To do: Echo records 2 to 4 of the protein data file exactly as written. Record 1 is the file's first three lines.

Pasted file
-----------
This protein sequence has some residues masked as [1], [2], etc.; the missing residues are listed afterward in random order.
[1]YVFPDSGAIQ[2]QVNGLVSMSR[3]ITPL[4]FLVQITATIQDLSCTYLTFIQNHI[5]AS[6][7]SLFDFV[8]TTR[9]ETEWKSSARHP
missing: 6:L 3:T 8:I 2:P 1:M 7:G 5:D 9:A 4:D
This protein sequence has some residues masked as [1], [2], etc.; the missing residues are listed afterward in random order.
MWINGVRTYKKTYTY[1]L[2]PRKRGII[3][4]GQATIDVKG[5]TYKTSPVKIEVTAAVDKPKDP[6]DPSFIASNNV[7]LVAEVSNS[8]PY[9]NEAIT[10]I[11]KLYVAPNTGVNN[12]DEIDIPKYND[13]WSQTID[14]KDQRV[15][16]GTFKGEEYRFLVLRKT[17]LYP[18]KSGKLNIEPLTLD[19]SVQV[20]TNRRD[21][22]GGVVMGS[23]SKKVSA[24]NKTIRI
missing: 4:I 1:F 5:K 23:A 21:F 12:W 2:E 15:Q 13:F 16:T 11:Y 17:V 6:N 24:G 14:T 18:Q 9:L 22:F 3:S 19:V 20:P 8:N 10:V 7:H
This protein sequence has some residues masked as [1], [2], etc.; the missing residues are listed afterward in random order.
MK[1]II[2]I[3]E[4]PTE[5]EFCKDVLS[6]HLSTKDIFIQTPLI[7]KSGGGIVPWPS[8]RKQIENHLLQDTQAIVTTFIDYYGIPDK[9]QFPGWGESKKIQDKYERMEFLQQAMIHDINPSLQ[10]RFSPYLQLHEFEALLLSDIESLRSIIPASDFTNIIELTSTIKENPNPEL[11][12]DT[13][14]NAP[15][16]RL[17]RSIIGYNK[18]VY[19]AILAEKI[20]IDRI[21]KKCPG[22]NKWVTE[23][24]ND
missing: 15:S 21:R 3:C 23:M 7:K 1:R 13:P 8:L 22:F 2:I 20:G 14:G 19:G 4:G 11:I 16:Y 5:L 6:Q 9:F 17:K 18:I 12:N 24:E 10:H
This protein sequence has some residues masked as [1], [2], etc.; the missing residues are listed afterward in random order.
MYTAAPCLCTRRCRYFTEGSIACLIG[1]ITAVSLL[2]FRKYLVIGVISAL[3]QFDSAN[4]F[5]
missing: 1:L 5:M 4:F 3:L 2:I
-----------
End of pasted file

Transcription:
This protein sequence has some residues masked as [1], [2], etc.; the missing residues are listed afterward in random order.
MWINGVRTYKKTYTY[1]L[2]PRKRGII[3][4]GQATIDVKG[5]TYKTSPVKIEVTAAVDKPKDP[6]DPSFIASNNV[7]LVAEVSNS[8]PY[9]NEAIT[10]I[11]KLYVAPNTGVNN[12]DEIDIPKYND[13]WSQTID[14]KDQRV[15][16]GTFKGEEYRFLVLRKT[17]LYP[18]KSGKLNIEPLTLD[19]SVQV[20]TNRRD[21][22]GGVVMGS[23]SKKVSA[24]NKTIRI
missing: 4:I 1:F 5:K 23:A 21:F 12:W 2:E 15:Q 13:F 16:T 11:Y 17:V 6:N 24:G 14:T 18:Q 9:L 22:F 3:S 19:V 20:P 8:N 10:V 7:H
This protein sequence has some residues masked as [1], [2], etc.; the missing residues are listed afterward in random order.
MK[1]II[2]I[3]E[4]PTE[5]EFCKDVLS[6]HLSTKDIFIQTPLI[7]KSGGGIVPWPS[8]RKQIENHLLQDTQAIVTTFIDYYGIPDK[9]QFPGWGESKKIQDKYERMEFLQQAMIHDINPSLQ[10]RFSPYLQLHEFEALLLSDIESLRSIIPASDFTNIIELTSTIKENPNPEL[11][12]DT[13][14]NAP[15][16]RL[17]RSIIGYNK[18]VY[19]AILAEKI[20]IDRI[21]KKCPG[22]NKWVTE[23][24]ND
missing: 15:S 21:R 3:C 23:M 7:K 1:R 13:P 8:L 22:F 2:I 20:G 14:G 19:G 4:G 11:I 16:Y 5:L 6:Q 9:F 17:K 18:I 12:N 24:E 10:H
This protein sequence has some residues masked as [1], [2], etc.; the missing residues are listed afterward in random order.
MYTAAPCLCTRRCRYFTEGSIACLIG[1]ITAVSLL[2]FRKYLVIGVISAL[3]QFDSAN[4]F[5]
missing: 1:L 5:M 4:F 3:L 2:I